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Science & Technology

A Graduate-Level Co-op in an Emerging Field

January 4, 2016

Graduate student Akshay Finney has gained experience and knowledge in a burgeoning field and found a mentor at his co-op.

This is one of a regular series profiling Drexel students and their co-ops.

Drexel’s name is synonymous with its co-op program, but most people don’t know that graduate students in certain fields are encouraged to complete co-ops as well. These types of graduate-level co-ops are rare in the cybersecurity field as well, according to Akshay Finney, a second–year student in the College of Engineering.

“There was only me and one other entry-level co-op in our field, so it’s not very common. We like to think of ourselves as the pioneers of co-ops for cybersecurity,” he said.

Finney recently completed a co-op in the healthcare industry doing IT risk management at Meditology Services, a company specializing in healthcare IT security.

He found the position through a career fair held for Drexel students by the Steinbright Career Development Center. Meditology Services was one of the many companies that had set up a booth to meet with potential interns, and Finney hit it off with Brian Selfridge, a partner in the firm.

“We met for an interview and it all worked out,” said Finney. “Career Fair was a great place for meeting potential employers.”

As a graduate student co-op, Finney says his job was more like an entry-level risk management associate position. A large part of his job responsibilities was to evaluate security measures for health care providers to ensure they are compliant.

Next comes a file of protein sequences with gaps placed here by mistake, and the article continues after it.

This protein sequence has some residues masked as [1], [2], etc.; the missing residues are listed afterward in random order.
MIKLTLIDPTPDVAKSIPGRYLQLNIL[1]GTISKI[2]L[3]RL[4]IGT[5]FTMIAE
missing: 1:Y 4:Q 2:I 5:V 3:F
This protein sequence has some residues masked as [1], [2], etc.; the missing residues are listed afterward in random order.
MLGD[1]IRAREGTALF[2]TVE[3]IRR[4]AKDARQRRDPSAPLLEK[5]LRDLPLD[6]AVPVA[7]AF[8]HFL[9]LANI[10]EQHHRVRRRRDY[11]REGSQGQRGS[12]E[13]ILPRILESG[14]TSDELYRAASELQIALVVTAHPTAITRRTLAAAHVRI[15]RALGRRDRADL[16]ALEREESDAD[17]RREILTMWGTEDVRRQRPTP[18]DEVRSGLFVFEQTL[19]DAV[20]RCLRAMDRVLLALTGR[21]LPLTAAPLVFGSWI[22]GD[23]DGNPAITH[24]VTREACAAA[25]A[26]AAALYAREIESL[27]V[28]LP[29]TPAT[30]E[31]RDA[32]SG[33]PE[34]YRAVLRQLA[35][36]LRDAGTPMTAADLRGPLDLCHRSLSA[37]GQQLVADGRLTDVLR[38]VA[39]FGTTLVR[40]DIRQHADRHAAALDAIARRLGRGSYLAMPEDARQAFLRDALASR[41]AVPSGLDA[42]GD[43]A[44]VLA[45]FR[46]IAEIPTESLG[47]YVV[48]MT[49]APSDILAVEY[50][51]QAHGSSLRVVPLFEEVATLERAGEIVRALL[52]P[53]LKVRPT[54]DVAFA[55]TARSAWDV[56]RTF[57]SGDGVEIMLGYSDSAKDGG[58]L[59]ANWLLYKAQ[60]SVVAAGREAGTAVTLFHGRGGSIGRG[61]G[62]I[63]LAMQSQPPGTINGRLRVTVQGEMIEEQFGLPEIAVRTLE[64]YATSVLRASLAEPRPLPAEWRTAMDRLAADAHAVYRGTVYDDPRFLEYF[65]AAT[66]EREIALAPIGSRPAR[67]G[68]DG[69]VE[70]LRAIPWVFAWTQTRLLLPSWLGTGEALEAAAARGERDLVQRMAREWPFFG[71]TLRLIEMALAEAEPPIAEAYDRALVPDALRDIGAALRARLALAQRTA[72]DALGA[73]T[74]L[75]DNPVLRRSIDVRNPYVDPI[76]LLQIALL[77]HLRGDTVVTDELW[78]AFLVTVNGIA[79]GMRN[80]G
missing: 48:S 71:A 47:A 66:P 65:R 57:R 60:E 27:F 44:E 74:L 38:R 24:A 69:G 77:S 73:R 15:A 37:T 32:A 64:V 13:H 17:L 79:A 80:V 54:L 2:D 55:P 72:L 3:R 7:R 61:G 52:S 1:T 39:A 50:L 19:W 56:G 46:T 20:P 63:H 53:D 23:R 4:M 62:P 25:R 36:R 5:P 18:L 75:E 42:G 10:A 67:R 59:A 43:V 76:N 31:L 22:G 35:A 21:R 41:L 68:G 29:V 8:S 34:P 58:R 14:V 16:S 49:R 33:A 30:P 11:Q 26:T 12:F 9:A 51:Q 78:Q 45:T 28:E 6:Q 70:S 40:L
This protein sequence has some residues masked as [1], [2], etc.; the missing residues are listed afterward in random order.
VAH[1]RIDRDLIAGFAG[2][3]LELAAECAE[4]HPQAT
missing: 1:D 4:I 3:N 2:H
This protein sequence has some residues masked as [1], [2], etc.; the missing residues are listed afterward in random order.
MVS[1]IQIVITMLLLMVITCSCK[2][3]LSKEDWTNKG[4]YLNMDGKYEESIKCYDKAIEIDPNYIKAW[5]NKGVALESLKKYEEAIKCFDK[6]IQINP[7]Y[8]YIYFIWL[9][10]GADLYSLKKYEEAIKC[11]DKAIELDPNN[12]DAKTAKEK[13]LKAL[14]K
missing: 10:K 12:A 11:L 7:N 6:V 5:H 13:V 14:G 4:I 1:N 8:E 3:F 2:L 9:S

“I worked with the ethical hacking team, which meant I would try to break into the health care network and get personal health information. Then what we do is offer remediation plans to fill those gaps,” he explained.

One of the many projects that Finney was involved with on co-op concerned the security of medical devices.

As fans of Showtime’s “Homeland”series know, one plot line in the second season featured a terrorist who attempted to access to the Vice President of the United States’ pacemaker. The terrorist wirelessly gained access to the device and accelerated the VP’s heartbeat, ultimately inducing a heart attack that killed the Vice President.

That’s something that could happen in real life too, Finney said.

“It’s very scary. This arguably is a hospital’s weakest link, because there are myriad ways you can hack into a medical device,” he said. “Cyber security in medical devices is not a field that people are doing a lot in. The industry is very narrow.”

Finney, who had never worked in healthcare IT before, says that his co-op gave him a lot of exposure to this field, which will come in handy in the future, he thinks.

“There’s just so much here to do,” he said.

Now considering a future in healthcare IT, Finney has continued to meet up with Selfridge after his co-op. They meet about once a month to talk about some of the challenges of their field.

“It’s safe to say that Brian is probably my security guru,” Finney said. “He got me started on this journey.”

The next step, Finney says, is organizing a cyber security conference to unite the College of Engineering and the College of Computing & Informatics. As president of the committee planning the conference, Finney hopes to hold the conference in March. Already, the committee has the backing of the Drexel Graduate Student Association.

 

About the Drexel Co-op program: More than 98 percent of eligible undergraduate students at Drexel University participate in the co-op program, balancing full-time classes and up to three different internships during their time at Drexel. Students can choose from more than 1,700 employers in 33 states and 48 international locations — plus endless possibilities through self-arranged placements.